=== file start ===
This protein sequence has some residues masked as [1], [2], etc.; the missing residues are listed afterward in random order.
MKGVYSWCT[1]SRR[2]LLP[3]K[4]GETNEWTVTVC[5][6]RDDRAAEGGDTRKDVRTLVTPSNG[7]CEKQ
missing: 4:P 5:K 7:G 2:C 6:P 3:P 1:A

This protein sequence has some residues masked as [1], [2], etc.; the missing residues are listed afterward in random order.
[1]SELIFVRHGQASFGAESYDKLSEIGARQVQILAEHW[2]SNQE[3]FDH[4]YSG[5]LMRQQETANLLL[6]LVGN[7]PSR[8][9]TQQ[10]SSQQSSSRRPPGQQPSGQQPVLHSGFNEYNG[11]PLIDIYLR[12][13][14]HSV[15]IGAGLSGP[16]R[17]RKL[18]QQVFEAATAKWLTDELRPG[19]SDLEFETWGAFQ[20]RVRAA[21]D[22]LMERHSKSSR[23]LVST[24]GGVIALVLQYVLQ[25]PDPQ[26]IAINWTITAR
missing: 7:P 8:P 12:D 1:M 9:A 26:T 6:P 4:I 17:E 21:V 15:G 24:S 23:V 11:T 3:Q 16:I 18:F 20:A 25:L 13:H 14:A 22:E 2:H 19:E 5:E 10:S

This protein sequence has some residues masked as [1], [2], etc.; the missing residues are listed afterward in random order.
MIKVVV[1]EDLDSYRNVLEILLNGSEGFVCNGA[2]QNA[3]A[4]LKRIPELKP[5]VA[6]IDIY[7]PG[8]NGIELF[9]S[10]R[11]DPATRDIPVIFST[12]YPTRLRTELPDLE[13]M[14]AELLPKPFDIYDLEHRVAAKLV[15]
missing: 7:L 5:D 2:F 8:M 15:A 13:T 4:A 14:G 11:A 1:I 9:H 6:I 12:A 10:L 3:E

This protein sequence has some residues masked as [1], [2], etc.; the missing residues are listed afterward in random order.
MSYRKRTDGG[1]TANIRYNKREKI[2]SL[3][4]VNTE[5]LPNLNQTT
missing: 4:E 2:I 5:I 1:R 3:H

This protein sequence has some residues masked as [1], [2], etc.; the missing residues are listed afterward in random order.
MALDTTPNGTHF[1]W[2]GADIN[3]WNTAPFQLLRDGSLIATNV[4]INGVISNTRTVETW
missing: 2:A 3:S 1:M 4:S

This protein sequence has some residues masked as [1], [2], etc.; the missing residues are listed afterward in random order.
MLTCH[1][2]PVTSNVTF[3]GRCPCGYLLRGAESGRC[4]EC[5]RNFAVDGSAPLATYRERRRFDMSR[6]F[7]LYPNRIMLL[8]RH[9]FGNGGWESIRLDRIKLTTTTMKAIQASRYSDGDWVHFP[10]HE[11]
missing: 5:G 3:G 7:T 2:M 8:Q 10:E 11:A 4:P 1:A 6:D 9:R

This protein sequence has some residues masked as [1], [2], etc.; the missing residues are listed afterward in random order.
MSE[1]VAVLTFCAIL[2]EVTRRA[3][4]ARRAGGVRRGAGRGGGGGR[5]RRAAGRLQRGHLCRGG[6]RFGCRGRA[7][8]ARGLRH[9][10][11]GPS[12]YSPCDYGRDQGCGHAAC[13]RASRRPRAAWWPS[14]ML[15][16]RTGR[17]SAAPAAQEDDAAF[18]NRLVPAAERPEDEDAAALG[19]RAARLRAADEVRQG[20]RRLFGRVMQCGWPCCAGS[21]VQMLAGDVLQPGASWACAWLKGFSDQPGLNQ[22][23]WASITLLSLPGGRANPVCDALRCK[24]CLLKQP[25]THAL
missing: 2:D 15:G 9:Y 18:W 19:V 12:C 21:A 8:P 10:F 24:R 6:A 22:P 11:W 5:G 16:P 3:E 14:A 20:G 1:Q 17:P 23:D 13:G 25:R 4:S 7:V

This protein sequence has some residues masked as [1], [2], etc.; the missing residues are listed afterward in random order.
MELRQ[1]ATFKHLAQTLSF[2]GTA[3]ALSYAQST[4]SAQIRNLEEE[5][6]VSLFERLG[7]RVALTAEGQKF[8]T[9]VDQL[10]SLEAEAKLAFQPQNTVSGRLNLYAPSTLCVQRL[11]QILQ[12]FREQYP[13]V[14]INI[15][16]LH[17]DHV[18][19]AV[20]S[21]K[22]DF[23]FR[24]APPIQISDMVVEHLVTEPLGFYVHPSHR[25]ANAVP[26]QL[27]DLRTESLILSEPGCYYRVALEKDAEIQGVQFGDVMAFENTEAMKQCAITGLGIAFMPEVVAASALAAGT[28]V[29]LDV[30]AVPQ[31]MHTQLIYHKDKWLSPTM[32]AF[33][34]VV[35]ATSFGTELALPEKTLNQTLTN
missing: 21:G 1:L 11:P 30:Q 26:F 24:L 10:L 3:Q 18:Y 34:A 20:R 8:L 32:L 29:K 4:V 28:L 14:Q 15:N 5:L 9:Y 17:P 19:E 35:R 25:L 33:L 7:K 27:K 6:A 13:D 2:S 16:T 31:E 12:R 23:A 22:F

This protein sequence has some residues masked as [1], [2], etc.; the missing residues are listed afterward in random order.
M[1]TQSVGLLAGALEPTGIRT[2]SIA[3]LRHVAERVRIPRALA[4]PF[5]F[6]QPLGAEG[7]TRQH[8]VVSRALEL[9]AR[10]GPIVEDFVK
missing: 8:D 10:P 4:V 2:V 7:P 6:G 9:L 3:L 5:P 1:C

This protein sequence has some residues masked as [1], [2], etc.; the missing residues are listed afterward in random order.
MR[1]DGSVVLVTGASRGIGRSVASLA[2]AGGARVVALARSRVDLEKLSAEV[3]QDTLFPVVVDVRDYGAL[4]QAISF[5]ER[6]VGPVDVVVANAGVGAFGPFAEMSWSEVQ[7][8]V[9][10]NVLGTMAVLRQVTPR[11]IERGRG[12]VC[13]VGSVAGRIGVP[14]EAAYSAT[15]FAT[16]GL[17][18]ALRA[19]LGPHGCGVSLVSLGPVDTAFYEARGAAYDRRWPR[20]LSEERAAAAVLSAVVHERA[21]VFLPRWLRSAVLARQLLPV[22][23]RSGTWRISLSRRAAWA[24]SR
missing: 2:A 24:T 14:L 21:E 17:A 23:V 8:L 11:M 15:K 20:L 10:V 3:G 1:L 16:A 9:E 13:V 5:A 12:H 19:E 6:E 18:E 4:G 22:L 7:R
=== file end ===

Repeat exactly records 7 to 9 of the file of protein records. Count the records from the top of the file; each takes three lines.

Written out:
This protein sequence has some residues masked as [1], [2], etc.; the missing residues are listed afterward in random order.
MSE[1]VAVLTFCAIL[2]EVTRRA[3][4]ARRAGGVRRGAGRGGGGGR[5]RRAAGRLQRGHLCRGG[6]RFGCRGRA[7][8]ARGLRH[9][10][11]GPS[12]YSPCDYGRDQGCGHAAC[13]RASRRPRAAWWPS[14]ML[15][16]RTGR[17]SAAPAAQEDDAAF[18]NRLVPAAERPEDEDAAALG[19]RAARLRAADEVRQG[20]RRLFGRVMQCGWPCCAGS[21]VQMLAGDVLQPGASWACAWLKGFSDQPGLNQ[22][23]WASITLLSLPGGRANPVCDALRCK[24]CLLKQP[25]THAL
missing: 2:D 15:G 9:Y 18:W 19:V 12:C 21:A 8:P 10:F 24:R 6:A 22:P 11:W 5:G 16:P 3:E 14:A 20:G 1:Q 17:P 23:D 13:G 25:R 4:S 7:V

This protein sequence has some residues masked as [1], [2], etc.; the missing residues are listed afterward in random order.
MELRQ[1]ATFKHLAQTLSF[2]GTA[3]ALSYAQST[4]SAQIRNLEEE[5][6]VSLFERLG[7]RVALTAEGQKF[8]T[9]VDQL[10]SLEAEAKLAFQPQNTVSGRLNLYAPSTLCVQRL[11]QILQ[12]FREQYP[13]V[14]INI[15][16]LH[17]DHV[18][19]AV[20]S[21]K[22]DF[23]FR[24]APPIQISDMVVEHLVTEPLGFYVHPSHR[25]ANAVP[26]QL[27]DLRTESLILSEPGCYYRVALEKDAEIQGVQFGDVMAFENTEAMKQCAITGLGIAFMPEVVAASALAAGT[28]V[29]LDV[30]AVPQ[31]MHTQLIYHKDKWLSPTM[32]AF[33][34]VV[35]ATSFGTELALPEKTLNQTLTN
missing: 21:G 1:L 11:P 30:Q 26:F 24:L 10:L 3:Q 18:Y 34:A 20:R 8:L 32:L 29:K 4:V 28:L 14:Q 15:N 5:L 9:Y 17:P 19:E 35:R 25:L 33:L 7:K 27:K 6:A 13:D 2:S 16:T 31:E 12:R 23:A 22:F

This protein sequence has some residues masked as [1], [2], etc.; the missing residues are listed afterward in random order.
M[1]TQSVGLLAGALEPTGIRT[2]SIA[3]LRHVAERVRIPRALA[4]PF[5]F[6]QPLGAEG[7]TRQH[8]VVSRALEL[9]AR[10]GPIVEDFVK
missing: 8:D 10:P 4:V 2:V 7:P 6:G 9:L 3:L 5:P 1:C